Of the films in the set Ringu 2 kind of gets the shaft, though it does include one substantial extra: the alternate sequel to Ringu, Spiral, directed by Joji Iida.
The film was made simultaneously with Nakata’s Ring, and the two were released together as a double-bill. Unfortunately for Spiral Nakata’s film had an enormous impact, heavily influencing not only horror films in Japan, but also throughout the rest of the world, meaning Iida’s film was going to have huge shoes to fill without anyone realizing it. The film just couldn’t live up to the first film and both audiences and critics came away perplexed and disappointed, and the film disappeared.
Spiral is, tonally and stylistically, a completely different beast in comparison to the first film. This story focuses around a pathologist who becomes entangled in the story of Sadako and the cursed video tape, all after performing an examination on the body on Ryuji Takayama, who fell victim to the curse in the previous film. He eventually crosses paths with Mai (Ryuji’s girlfriend in the first film) and then comes to see the cursed tape himself. As he investigates the video and the deaths around it he starts to suspect there may be a more scientific reason behind it (though I would say more farfetched, but what do I know).
It’s easy to see why audiences would have experienced a sort of whiplash coming to this film from Ring. The first film was an atmospheric horror film filled with tension, dread, and disturbing imagery, while Spiral (though somewhat atmospheric) is a far more serious drama/medical thriller that plays it pretty straight. The first film also left things up in the air while this one sets out to explain everything. It also suffers from not being terribly interesting from a technical/filmmaking perspective, unable to grip its audience like the first film did.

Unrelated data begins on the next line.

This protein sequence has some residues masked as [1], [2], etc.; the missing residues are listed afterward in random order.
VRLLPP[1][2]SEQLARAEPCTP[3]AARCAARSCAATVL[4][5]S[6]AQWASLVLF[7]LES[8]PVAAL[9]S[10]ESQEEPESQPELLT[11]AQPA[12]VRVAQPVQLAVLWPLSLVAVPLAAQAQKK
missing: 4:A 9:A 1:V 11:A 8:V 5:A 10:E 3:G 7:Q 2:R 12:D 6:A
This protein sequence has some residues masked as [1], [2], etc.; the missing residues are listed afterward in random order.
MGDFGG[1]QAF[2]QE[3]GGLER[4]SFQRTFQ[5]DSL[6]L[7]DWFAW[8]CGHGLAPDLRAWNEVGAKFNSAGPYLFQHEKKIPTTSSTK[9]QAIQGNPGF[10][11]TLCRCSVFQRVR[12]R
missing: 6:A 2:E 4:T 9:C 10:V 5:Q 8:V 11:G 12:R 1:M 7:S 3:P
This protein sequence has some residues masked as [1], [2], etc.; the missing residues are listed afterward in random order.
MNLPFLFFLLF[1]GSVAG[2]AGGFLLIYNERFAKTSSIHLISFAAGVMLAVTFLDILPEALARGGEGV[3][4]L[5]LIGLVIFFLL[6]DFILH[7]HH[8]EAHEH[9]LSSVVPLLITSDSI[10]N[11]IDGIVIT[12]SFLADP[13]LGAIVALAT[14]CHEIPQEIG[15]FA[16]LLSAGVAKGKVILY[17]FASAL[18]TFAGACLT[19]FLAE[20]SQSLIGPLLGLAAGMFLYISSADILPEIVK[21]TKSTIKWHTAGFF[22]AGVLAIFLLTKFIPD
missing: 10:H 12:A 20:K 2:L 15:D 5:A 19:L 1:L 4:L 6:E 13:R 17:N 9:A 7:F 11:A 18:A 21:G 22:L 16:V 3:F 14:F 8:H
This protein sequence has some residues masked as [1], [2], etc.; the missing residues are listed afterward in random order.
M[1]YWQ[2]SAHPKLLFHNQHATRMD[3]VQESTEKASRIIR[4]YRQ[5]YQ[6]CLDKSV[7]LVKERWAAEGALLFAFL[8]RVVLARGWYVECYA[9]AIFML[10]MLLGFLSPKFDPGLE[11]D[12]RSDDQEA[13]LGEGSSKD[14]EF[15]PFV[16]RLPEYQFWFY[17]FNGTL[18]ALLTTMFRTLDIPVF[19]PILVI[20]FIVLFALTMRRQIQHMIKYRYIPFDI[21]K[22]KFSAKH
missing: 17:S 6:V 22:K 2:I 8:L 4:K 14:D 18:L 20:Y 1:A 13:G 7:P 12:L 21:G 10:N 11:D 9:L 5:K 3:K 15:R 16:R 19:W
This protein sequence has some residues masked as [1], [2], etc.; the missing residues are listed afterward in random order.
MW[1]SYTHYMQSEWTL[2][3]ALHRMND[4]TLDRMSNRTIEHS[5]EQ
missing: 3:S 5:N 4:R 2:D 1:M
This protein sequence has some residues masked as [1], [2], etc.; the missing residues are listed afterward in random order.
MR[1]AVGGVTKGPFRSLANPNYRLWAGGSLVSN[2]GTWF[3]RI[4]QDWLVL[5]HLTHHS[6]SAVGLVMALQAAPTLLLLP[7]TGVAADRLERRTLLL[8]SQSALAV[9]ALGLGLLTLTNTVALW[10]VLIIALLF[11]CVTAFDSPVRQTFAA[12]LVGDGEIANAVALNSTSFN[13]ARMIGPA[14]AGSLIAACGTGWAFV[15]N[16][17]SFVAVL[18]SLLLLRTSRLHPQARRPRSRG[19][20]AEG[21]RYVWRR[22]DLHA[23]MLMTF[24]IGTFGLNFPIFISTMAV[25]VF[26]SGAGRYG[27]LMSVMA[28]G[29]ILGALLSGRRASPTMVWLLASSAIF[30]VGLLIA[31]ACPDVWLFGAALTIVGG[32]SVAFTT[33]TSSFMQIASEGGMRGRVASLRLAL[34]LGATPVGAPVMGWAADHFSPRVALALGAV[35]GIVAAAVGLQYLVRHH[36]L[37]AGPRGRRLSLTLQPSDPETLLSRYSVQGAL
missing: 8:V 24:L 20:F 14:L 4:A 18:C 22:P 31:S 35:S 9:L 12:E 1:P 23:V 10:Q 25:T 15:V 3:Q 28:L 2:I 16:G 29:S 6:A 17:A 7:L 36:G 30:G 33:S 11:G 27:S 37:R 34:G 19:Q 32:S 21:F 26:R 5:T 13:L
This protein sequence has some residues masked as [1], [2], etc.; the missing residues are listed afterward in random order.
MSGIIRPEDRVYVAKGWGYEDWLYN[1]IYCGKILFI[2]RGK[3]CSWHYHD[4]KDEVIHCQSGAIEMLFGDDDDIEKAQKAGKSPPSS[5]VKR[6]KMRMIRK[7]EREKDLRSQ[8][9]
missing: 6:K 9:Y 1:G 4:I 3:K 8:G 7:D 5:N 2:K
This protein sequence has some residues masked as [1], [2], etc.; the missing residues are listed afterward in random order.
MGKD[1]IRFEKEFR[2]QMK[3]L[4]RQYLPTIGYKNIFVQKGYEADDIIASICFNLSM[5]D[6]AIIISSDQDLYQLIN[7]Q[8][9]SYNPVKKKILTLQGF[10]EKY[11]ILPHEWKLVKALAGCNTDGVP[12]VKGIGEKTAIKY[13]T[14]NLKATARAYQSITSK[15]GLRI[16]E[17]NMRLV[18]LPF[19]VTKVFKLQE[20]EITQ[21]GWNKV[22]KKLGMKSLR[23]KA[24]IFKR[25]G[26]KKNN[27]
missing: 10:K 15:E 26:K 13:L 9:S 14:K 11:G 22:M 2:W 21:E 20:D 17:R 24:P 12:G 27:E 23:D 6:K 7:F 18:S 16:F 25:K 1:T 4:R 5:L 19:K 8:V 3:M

Maybe without being tied to the first film Spiral could have been its own thing but when compared to Ring it comes off terribly mediocre, and it’s not hard to see why it was decided to make another sequel and have Nakata behind the wheel again. But having said that, one can’t really lay any blame on Iida as the studio had both films made at the same time (with different people leading the creative team) and there was no sharing of information between the two productions. Iida liked the novel on which Spiral was based and decided to stay true to the source, while Nakata and his screenwriter took a lot of liberties on Ring’s source, so just from that perspective there is a huge disconnect. Nakata was also intent on making a horror film, while the original novels were science-fiction, which Iida stuck with. Considering just those things this film was pretty much doomed to be lost in Ring’s shadow.